Another thing you will realize once you learn to relish being single is you now have much more time for family. Especially when it comes to older relatives, time spent with them truly is precious. Make the most of your single time by reconnecting with family members in your life you may have been neglecting.

                    9. You have more time for your friends.

                      Once you start basking in your single glory, you will also find that you have more time for your friends. Not only will increased free time let you reconnect with friends you may have neglected while being half of a couple, studies also show that married people have much weaker social lives than those who are unmarried.

                      10. You will find new haunts in your city.

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                        Once you start to enjoy your single life again you will also find that you have plenty of time to rediscover your city. Where relationships see us fall into the same habit of favorite spots to drink, eat, or dance, when you're on your own you will naturally start to explore fresh venues again.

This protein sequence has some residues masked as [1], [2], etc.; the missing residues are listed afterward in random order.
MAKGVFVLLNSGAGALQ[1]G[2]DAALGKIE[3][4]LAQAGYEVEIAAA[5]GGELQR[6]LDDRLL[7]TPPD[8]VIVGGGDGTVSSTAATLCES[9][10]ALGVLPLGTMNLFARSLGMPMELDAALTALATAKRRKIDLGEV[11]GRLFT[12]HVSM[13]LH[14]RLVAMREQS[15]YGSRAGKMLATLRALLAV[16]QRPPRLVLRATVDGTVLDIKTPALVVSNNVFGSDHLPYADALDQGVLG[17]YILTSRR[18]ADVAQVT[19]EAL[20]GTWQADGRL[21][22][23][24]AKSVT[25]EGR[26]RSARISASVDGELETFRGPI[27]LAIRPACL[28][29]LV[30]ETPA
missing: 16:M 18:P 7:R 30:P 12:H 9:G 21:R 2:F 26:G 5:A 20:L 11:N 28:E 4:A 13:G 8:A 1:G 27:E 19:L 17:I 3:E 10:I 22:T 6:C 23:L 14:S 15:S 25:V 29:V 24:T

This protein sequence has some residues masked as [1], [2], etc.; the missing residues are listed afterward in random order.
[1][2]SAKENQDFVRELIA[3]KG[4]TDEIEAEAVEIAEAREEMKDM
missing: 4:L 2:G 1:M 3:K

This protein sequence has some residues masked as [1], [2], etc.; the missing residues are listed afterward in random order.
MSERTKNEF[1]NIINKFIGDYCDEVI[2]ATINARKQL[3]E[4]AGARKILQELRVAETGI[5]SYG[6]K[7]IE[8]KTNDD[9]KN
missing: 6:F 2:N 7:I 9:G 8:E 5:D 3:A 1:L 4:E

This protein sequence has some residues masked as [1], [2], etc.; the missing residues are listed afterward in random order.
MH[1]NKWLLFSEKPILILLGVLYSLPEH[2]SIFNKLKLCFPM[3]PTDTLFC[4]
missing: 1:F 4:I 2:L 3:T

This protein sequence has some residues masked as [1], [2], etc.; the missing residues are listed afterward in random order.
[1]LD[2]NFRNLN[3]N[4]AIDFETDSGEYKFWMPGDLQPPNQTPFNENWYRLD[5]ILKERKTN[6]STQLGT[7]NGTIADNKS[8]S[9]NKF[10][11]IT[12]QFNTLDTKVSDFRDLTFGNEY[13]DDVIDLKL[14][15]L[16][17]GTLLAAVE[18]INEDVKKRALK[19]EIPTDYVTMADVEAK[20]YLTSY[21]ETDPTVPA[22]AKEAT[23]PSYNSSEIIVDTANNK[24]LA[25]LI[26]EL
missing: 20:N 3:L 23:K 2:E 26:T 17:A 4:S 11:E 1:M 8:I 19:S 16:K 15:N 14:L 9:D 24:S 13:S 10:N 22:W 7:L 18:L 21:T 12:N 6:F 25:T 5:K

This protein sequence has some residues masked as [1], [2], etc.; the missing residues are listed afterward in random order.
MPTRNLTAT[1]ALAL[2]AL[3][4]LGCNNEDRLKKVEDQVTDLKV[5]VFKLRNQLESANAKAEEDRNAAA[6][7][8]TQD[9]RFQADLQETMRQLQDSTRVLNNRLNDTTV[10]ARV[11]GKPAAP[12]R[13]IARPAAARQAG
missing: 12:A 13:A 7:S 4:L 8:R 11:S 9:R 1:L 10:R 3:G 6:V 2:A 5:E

11. You'll find more interests.

                          Similarly, enjoying your time being single will give you more time to consider new hobbies and interests. Instead of repeating the same go-to dates, you can now freely explore activities that really make you passionate.

                          12. You will be more aware of what you want.

                            Ultimately, taking time to ourselves is an important ingredient in discovering what type of person is our ideal match, or what career we can happily commit to. By delighting in your uninhibited life, you are more able to experiment and thereby find out what works for you and what doesn't. Don't look at being single as a drawback, since learning more about yourself and finding out what makes you tick are crucial in forming balanced, healthy relationships in the future.